The commonly held view is that the bone of the bottom jaw is designed to be strong to protect the spinal column from trauma and that of the upper jaw is made weak to crumble and absorb the forces thus protect the mid-face. The exceptions are the buttresses of the cheek and the bone of the eye socket.
Trauma is more likely to cause a fracture in the more mature individual than in children or younger adults given the denser, stiffer bone in the former group.
Common causes in our community are sports related, falls particularly in the extremes of age, motorcar accidents, and interpersonal violence.
Usually fractures are diagnosed and referred by the emergency departments of various hospitals to our Rooms but the GP or the dentist could be the first point of contact.
Facial Bone Fractures
From the skull to the bone of the mandible (lower jaw) there are multiple possibilities for single or concurrent injuries.
The nose is most prominent and can often be involved.
The frontal bone above the eye brows is strong but can rarely fracture and causes a significant deformity.
Cheekbone fractures commonly have a relatively pain free depressed appearance.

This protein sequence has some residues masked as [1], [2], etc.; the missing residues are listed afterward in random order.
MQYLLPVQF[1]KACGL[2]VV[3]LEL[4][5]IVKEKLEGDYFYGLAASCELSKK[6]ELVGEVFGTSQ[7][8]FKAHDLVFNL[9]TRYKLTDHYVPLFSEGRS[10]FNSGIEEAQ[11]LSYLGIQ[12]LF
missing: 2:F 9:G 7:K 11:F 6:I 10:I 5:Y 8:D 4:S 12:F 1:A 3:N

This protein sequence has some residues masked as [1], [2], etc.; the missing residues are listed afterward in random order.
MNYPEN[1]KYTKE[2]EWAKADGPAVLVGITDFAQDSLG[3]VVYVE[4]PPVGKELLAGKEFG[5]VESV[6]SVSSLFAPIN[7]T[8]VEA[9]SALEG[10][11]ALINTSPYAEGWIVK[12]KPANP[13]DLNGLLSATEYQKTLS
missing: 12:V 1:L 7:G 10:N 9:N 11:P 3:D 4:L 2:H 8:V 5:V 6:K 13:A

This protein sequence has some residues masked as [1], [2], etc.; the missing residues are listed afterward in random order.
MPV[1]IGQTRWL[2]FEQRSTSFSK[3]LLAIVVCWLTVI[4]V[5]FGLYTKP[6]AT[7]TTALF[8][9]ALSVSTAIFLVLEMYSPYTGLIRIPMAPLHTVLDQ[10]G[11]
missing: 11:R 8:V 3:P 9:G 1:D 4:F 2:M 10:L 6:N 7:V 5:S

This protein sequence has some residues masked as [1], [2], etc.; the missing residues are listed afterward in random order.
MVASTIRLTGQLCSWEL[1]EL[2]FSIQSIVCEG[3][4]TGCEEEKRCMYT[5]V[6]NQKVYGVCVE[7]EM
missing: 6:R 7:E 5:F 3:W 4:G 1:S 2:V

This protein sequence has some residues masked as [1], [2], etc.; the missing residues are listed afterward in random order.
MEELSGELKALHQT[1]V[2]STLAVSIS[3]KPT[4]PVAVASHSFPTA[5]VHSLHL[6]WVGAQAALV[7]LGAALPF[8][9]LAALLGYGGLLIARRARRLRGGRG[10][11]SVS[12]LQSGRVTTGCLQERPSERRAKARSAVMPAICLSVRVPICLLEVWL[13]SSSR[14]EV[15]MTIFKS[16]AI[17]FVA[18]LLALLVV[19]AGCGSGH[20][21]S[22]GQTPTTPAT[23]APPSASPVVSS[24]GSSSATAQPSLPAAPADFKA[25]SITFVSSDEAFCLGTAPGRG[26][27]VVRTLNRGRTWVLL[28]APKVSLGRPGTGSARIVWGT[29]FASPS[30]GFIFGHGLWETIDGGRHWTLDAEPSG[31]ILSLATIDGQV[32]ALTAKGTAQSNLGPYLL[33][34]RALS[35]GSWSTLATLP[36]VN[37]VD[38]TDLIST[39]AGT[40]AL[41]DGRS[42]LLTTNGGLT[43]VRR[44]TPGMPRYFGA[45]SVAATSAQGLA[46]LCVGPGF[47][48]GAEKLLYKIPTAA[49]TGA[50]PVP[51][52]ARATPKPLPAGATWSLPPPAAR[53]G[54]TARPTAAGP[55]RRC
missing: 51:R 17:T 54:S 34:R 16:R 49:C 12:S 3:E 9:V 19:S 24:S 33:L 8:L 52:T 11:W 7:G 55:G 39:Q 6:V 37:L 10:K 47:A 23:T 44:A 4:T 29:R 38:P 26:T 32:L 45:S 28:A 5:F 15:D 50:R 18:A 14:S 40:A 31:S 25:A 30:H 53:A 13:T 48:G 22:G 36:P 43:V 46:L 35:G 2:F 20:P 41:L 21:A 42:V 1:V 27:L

The eye-socket can have a depressed lower rim and particularly when associated with a fracture of the floor of the eye-socket can have facial numbness or double vision associated with it. It is crucial in these injuries to avoid sneezing violently or blowing the nose for the fear of forcing air into the tissues through the damaged bones.
Injuries to the upper jaw bones can occur at any level from above the roots of the teeth to the upper border of the eye sockets and consequently have varying degrees of importance. Suspicion of any such injury should be professionally evaluated.
Injuries to the lower jaw may involve the joint, neck of the lower jaw, angle, or body. The occlusion (bite) usually feels different and numbness may be associated in the lip. Again any suspicion of such injuries should be professionally evaluated.
Failure to treat broken facial bones generally results in pain, infection, cosmetic and functional shortfalls such as an inability to chew
There is almost an obsession in the popular press about jaw fractures perhaps given that the sportsmen and women are prone to these injuries and are in the public’s eyes. In contrast to common public perceptions wiring of the jaws shut is seldom needed in the modern setting.
Dr Younessi has a special interest in this area of his particular surgical craft and has a passion for excellence in trauma management. He can treat soft tissue injuries to the skin, the specialised cosmetically sensitive structures of the face such as the lips or the eye lids as well as the specialised tissues like nerves and salivary glands.